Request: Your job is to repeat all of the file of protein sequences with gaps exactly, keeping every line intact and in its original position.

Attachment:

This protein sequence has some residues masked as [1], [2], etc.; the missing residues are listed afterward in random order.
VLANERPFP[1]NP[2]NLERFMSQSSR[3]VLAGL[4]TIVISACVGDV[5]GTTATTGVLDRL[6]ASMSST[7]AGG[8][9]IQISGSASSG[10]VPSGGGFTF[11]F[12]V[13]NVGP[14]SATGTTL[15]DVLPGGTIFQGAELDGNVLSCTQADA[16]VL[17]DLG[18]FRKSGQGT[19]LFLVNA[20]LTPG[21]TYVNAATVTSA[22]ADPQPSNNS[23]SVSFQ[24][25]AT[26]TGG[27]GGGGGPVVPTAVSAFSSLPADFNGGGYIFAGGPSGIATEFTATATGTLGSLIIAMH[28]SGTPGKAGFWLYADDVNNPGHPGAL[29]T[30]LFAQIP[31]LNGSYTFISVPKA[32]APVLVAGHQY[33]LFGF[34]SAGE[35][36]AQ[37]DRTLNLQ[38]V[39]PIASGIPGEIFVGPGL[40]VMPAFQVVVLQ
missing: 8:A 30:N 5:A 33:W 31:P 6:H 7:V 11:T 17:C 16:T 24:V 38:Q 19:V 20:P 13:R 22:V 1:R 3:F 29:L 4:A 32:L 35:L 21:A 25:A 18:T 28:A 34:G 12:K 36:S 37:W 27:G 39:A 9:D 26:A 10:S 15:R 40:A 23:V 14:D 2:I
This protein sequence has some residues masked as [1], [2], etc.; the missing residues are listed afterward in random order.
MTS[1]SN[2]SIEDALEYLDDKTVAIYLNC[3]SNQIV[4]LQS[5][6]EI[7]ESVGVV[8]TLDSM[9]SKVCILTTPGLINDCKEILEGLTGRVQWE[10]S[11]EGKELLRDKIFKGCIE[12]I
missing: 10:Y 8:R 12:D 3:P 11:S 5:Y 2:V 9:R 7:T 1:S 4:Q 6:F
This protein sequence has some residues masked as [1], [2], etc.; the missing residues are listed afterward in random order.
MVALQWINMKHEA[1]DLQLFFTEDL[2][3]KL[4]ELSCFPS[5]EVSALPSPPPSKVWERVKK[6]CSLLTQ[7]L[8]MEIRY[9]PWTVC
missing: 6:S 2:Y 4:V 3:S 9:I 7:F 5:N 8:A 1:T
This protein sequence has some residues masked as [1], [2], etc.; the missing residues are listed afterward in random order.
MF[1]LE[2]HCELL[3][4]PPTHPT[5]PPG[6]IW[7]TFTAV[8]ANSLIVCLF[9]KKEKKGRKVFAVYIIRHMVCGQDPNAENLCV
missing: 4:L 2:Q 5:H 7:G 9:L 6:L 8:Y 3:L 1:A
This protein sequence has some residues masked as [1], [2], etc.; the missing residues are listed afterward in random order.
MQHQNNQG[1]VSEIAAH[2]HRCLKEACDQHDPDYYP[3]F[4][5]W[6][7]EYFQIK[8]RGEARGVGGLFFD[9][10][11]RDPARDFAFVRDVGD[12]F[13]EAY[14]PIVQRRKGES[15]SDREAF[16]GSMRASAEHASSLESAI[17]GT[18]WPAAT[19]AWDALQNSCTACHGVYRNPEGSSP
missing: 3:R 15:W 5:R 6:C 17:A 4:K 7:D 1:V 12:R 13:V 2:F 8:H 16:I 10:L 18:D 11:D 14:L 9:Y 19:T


This protein sequence has some residues masked as [1], [2], etc.; the missing residues are listed afterward in random order.
VLANERPFP[1]NP[2]NLERFMSQSSR[3]VLAGL[4]TIVISACVGDV[5]GTTATTGVLDRL[6]ASMSST[7]AGG[8][9]IQISGSASSG[10]VPSGGGFTF[11]F[12]V[13]NVGP[14]SATGTTL[15]DVLPGGTIFQGAELDGNVLSCTQADA[16]VL[17]DLG[18]FRKSGQGT[19]LFLVNA[20]LTPG[21]TYVNAATVTSA[22]ADPQPSNNS[23]SVSFQ[24][25]AT[26]TGG[27]GGGGGPVVPTAVSAFSSLPADFNGGGYIFAGGPSGIATEFTATATGTLGSLIIAMH[28]SGTPGKAGFWLYADDVNNPGHPGAL[29]T[30]LFAQIP[31]LNGSYTFISVPKA[32]APVLVAGHQY[33]LFGF[34]SAGE[35][36]AQ[37]DRTLNLQ[38]V[39]PIASGIPGEIFVGPGL[40]VMPAFQVVVLQ
missing: 8:A 30:N 5:A 33:W 31:P 6:H 7:V 11:T 17:C 16:T 24:V 38:Q 19:V 20:P 13:R 22:V 1:R 3:F 29:L 4:A 32:L 35:L 21:A 25:A 18:T 28:A 34:G 12:K 36:S 37:W 27:G 39:A 9:D 26:A 10:S 15:R 40:A 23:V 14:D 2:I
This protein sequence has some residues masked as [1], [2], etc.; the missing residues are listed afterward in random order.
MTS[1]SN[2]SIEDALEYLDDKTVAIYLNC[3]SNQIV[4]LQS[5][6]EI[7]ESVGVV[8]TLDSM[9]SKVCILTTPGLINDCKEILEGLTGRVQWE[10]S[11]EGKELLRDKIFKGCIE[12]I
missing: 10:Y 8:R 12:D 3:P 11:S 5:Y 2:V 9:R 7:T 1:S 4:Q 6:F
This protein sequence has some residues masked as [1], [2], etc.; the missing residues are listed afterward in random order.
MVALQWINMKHEA[1]DLQLFFTEDL[2][3]KL[4]ELSCFPS[5]EVSALPSPPPSKVWERVKK[6]CSLLTQ[7]L[8]MEIRY[9]PWTVC
missing: 6:S 2:Y 4:V 3:S 9:I 7:F 5:N 8:A 1:T
This protein sequence has some residues masked as [1], [2], etc.; the missing residues are listed afterward in random order.
MF[1]LE[2]HCELL[3][4]PPTHPT[5]PPG[6]IW[7]TFTAV[8]ANSLIVCLF[9]KKEKKGRKVFAVYIIRHMVCGQDPNAENLCV
missing: 4:L 2:Q 5:H 7:G 9:L 6:L 8:Y 3:L 1:A
This protein sequence has some residues masked as [1], [2], etc.; the missing residues are listed afterward in random order.
MQHQNNQG[1]VSEIAAH[2]HRCLKEACDQHDPDYYP[3]F[4][5]W[6][7]EYFQIK[8]RGEARGVGGLFFD[9][10][11]RDPARDFAFVRDVGD[12]F[13]EAY[14]PIVQRRKGES[15]SDREAF[16]GSMRASAEHASSLESAI[17]GT[18]WPAAT[19]AWDALQNSCTACHGVYRNPEGSSP
missing: 3:R 15:W 5:R 6:C 17:A 4:K 7:D 1:V 12:R 13:V 2:F 8:H 16:I 10:L 18:D 11:D 14:L 9:Y 19:T